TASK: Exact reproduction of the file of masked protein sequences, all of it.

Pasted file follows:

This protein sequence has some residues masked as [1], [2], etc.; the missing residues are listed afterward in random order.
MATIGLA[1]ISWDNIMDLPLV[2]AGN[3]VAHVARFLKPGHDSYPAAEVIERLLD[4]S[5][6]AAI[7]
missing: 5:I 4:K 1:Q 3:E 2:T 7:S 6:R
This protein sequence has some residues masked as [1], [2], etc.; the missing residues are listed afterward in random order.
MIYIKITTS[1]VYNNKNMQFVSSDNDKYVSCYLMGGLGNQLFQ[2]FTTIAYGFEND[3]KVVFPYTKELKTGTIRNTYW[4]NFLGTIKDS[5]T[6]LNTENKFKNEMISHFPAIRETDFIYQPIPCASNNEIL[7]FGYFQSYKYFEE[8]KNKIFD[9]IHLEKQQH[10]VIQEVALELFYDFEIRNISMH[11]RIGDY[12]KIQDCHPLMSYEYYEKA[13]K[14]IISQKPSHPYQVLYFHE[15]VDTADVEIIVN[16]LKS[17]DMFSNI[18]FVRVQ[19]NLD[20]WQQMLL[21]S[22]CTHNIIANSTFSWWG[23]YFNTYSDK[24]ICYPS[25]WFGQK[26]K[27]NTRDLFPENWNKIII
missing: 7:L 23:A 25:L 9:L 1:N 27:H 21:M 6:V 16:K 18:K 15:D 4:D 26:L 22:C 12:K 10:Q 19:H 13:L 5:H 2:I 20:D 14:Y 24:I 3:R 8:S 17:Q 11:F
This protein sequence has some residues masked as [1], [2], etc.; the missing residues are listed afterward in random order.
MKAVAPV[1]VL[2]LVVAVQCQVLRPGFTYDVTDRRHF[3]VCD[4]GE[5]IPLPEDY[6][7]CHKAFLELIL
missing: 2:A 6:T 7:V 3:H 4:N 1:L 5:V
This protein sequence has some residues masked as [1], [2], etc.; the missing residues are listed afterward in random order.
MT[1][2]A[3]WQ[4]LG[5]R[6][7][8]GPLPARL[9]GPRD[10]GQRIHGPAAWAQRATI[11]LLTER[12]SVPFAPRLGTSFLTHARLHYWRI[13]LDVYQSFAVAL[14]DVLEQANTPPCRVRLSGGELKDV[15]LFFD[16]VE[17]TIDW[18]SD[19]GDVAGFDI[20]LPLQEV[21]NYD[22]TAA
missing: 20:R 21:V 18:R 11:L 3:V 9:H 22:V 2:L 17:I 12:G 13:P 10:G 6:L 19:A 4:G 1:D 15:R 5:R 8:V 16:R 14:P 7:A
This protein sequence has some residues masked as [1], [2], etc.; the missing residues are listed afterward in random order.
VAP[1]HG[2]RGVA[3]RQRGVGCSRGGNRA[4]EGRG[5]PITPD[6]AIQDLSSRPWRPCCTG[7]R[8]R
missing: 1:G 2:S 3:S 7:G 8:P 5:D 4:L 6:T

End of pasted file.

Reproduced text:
This protein sequence has some residues masked as [1], [2], etc.; the missing residues are listed afterward in random order.
MATIGLA[1]ISWDNIMDLPLV[2]AGN[3]VAHVARFLKPGHDSYPAAEVIERLLD[4]S[5][6]AAI[7]
missing: 5:I 4:K 1:Q 3:E 2:T 7:S 6:R
This protein sequence has some residues masked as [1], [2], etc.; the missing residues are listed afterward in random order.
MIYIKITTS[1]VYNNKNMQFVSSDNDKYVSCYLMGGLGNQLFQ[2]FTTIAYGFEND[3]KVVFPYTKELKTGTIRNTYW[4]NFLGTIKDS[5]T[6]LNTENKFKNEMISHFPAIRETDFIYQPIPCASNNEIL[7]FGYFQSYKYFEE[8]KNKIFD[9]IHLEKQQH[10]VIQEVALELFYDFEIRNISMH[11]RIGDY[12]KIQDCHPLMSYEYYEKA[13]K[14]IISQKPSHPYQVLYFHE[15]VDTADVEIIVN[16]LKS[17]DMFSNI[18]FVRVQ[19]NLD[20]WQQMLL[21]S[22]CTHNIIANSTFSWWG[23]YFNTYSDK[24]ICYPS[25]WFGQK[26]K[27]NTRDLFPENWNKIII
missing: 7:L 23:A 25:L 9:L 1:N 27:H 21:M 6:V 16:K 18:K 15:D 4:D 26:L 22:C 12:K 10:Q 19:H 13:L 5:H 2:I 20:D 14:Y 24:I 3:R 8:S 17:Q 11:F
This protein sequence has some residues masked as [1], [2], etc.; the missing residues are listed afterward in random order.
MKAVAPV[1]VL[2]LVVAVQCQVLRPGFTYDVTDRRHF[3]VCD[4]GE[5]IPLPEDY[6][7]CHKAFLELIL
missing: 2:A 6:T 7:V 3:H 4:N 1:L 5:V
This protein sequence has some residues masked as [1], [2], etc.; the missing residues are listed afterward in random order.
MT[1][2]A[3]WQ[4]LG[5]R[6][7][8]GPLPARL[9]GPRD[10]GQRIHGPAAWAQRATI[11]LLTER[12]SVPFAPRLGTSFLTHARLHYWRI[13]LDVYQSFAVAL[14]DVLEQANTPPCRVRLSGGELKDV[15]LFFD[16]VE[17]TIDW[18]SD[19]GDVAGFDI[20]LPLQEV[21]NYD[22]TAA
missing: 20:R 21:V 18:R 11:L 3:V 9:H 22:V 2:L 17:I 12:G 13:P 10:G 6:L 19:A 4:G 1:D 15:R 5:R 8:V 16:R 14:P 7:A
This protein sequence has some residues masked as [1], [2], etc.; the missing residues are listed afterward in random order.
VAP[1]HG[2]RGVA[3]RQRGVGCSRGGNRA[4]EGRG[5]PITPD[6]AIQDLSSRPWRPCCTG[7]R[8]R
missing: 1:G 2:S 3:S 7:G 8:P 5:D 4:L 6:T